Naturally, I had no tablecloth. I took an old quilt from the closet and it covered the table to the floor. Flowers? Of course not. But I had books and that would work. I took three small volumes from the shelves, one of Proust, one of Flannery O'Connor, and the last, a book of Elizabeth Barrett Browning's poetry. I used bronze bookends of hunting dogs to hold them upright. I wondered if he would notice the Proust.

    Fortunately I had two votive candles, two unchipped plates, and enough matching flatware. Linen napkins? Not a chance. I used clean red dishtowels, which matched the quilt, sort of, and spray-starched them to death on a towel on the floor. In the end, the living area looked pretty darn cozy.

    Then there was the matter of the bed. You can't hide a bed in a studio and mine was piled with stuffed animals from my youth. No man in his right mind could feel sexy surrounded by Snoopy dogs and Paddington Bears. I stuck them all under the bed and stood back. An improvement, to be sure, but no den of iniquity either. It was a box spring and mattress on a Harvard frame on wheels. Not even a headboard. Big deal.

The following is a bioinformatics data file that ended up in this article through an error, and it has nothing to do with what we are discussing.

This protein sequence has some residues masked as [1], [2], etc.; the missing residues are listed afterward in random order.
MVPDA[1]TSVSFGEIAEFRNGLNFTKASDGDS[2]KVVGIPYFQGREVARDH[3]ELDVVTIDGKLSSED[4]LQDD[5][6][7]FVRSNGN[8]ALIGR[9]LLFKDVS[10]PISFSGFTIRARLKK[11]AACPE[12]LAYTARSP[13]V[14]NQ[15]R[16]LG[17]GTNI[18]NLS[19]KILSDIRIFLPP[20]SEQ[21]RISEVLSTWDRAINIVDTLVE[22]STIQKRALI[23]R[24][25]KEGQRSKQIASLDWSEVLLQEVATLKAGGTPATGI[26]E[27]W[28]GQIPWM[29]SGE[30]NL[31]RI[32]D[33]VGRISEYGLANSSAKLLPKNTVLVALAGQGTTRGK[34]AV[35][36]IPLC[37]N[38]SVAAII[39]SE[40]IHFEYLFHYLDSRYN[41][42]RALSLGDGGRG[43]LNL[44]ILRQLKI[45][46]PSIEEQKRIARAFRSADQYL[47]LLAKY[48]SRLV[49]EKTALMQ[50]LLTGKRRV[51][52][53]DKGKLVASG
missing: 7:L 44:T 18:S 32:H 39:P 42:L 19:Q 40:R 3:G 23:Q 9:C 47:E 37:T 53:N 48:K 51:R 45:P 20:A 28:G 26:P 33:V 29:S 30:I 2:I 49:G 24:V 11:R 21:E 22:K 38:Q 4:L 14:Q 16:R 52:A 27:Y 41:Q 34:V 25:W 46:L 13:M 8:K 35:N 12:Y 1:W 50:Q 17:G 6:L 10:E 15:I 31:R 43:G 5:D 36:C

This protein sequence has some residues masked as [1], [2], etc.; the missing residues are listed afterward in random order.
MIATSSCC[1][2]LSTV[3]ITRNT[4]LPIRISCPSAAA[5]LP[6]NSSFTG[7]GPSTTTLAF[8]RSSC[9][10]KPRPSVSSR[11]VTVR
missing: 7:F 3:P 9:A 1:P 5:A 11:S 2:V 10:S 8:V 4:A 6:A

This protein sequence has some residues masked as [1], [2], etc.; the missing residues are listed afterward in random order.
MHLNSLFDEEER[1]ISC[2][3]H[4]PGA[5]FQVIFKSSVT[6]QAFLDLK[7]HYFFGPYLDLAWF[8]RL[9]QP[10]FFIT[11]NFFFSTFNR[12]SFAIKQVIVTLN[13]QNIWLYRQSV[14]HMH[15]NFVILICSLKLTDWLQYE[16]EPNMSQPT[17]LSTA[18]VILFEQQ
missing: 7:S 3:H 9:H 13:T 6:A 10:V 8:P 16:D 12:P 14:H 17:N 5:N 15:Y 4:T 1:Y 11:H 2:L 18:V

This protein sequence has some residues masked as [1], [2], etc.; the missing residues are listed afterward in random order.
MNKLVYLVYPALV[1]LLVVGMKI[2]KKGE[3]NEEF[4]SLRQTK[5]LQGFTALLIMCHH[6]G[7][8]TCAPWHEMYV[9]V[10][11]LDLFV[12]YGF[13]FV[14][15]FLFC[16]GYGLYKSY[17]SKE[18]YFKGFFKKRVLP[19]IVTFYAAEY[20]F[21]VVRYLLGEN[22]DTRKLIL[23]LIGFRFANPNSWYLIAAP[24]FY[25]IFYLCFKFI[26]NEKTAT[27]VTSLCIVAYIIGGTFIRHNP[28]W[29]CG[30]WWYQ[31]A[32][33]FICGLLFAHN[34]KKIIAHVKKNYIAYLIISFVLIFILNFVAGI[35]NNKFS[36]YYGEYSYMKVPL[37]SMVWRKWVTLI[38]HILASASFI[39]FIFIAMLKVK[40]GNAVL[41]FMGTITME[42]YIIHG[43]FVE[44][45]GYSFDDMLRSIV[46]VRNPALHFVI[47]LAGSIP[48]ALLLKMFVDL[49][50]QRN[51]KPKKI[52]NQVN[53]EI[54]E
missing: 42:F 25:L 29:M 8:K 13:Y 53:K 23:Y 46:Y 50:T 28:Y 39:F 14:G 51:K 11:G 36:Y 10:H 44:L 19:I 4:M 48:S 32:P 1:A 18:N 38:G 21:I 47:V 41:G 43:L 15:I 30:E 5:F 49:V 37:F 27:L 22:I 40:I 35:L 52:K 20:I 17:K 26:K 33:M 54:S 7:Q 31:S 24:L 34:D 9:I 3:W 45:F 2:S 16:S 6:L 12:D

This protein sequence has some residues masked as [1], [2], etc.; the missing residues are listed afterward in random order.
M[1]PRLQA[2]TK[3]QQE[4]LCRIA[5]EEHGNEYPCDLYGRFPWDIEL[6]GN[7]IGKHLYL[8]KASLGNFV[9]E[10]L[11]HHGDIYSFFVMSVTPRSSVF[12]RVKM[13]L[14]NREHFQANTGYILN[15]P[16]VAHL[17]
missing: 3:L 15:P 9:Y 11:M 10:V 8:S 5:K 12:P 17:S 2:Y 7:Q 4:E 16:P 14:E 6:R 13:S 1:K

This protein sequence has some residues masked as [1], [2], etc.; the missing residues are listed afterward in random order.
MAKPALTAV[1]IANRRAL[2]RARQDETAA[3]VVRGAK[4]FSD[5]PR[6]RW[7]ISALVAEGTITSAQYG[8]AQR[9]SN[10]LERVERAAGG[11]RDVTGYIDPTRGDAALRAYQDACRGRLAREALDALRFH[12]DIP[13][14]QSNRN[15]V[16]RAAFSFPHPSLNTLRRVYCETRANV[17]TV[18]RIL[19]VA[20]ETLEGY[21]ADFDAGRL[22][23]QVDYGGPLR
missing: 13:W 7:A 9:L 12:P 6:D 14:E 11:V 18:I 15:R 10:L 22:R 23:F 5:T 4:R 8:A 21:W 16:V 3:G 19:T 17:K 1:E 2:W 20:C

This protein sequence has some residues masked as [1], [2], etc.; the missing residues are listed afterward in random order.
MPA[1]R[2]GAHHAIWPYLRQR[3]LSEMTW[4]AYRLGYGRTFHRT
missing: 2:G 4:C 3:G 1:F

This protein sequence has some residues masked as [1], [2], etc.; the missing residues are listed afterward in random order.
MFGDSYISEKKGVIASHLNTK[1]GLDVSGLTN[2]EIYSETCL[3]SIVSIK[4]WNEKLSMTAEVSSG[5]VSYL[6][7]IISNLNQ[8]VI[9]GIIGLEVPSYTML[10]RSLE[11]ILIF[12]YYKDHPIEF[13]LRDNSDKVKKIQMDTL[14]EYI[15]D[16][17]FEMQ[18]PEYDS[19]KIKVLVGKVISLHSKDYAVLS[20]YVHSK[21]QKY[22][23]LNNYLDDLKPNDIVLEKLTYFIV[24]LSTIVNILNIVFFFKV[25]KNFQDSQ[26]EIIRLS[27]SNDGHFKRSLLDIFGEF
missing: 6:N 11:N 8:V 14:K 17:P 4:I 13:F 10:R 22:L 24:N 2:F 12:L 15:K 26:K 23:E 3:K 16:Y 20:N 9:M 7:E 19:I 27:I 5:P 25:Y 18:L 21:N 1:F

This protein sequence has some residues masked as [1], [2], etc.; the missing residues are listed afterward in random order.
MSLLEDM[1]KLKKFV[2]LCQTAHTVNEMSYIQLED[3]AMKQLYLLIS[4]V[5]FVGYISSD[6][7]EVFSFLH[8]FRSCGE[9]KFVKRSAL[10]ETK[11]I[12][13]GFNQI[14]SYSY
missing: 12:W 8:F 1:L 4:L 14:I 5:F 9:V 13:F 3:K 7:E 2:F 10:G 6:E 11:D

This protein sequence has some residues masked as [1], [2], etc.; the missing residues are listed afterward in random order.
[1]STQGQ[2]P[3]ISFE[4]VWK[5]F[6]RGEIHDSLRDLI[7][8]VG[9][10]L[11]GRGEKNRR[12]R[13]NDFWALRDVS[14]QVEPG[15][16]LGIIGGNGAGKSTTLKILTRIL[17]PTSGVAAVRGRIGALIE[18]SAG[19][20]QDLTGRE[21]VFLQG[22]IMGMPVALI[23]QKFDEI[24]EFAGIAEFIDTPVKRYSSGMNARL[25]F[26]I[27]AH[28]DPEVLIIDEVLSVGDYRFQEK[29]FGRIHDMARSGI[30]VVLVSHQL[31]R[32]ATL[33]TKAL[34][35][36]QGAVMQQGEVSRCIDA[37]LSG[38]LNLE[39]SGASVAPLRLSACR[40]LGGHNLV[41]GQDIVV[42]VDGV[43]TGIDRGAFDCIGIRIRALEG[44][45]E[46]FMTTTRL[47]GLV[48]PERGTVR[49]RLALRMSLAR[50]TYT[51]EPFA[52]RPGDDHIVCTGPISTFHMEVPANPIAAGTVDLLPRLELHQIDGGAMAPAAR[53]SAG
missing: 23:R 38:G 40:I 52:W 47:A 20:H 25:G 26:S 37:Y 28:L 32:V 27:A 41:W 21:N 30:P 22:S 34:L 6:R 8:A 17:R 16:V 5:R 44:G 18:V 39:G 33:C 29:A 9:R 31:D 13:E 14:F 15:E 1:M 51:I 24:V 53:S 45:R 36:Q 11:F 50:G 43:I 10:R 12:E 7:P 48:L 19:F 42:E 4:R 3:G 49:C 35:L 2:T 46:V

Suddenly I wished I had the time and available cash to run to Laura Ashley and cover my bed in beautiful white linens and lacy pillows. I dug through my linen closet with a fury, pulling out everything and anything that would even mildly suggest virginity. This search bore little fruit, but I did manage to find a set of sheets with scalloped edges I had forgotten about, and a deep rose, soft wool blanket. I plumped the bejesus out of my four sorry-ass beat-up pillows, sprayed them with cologne, and decided it would just have to do. In a moment of sheer brazenness, I turned the bed down. Nap, anyone? I laughed out loud and looked at my watch. Six-fifteen. Forty-five minutes until kick-off. Okay, shower, shave, and moisturize.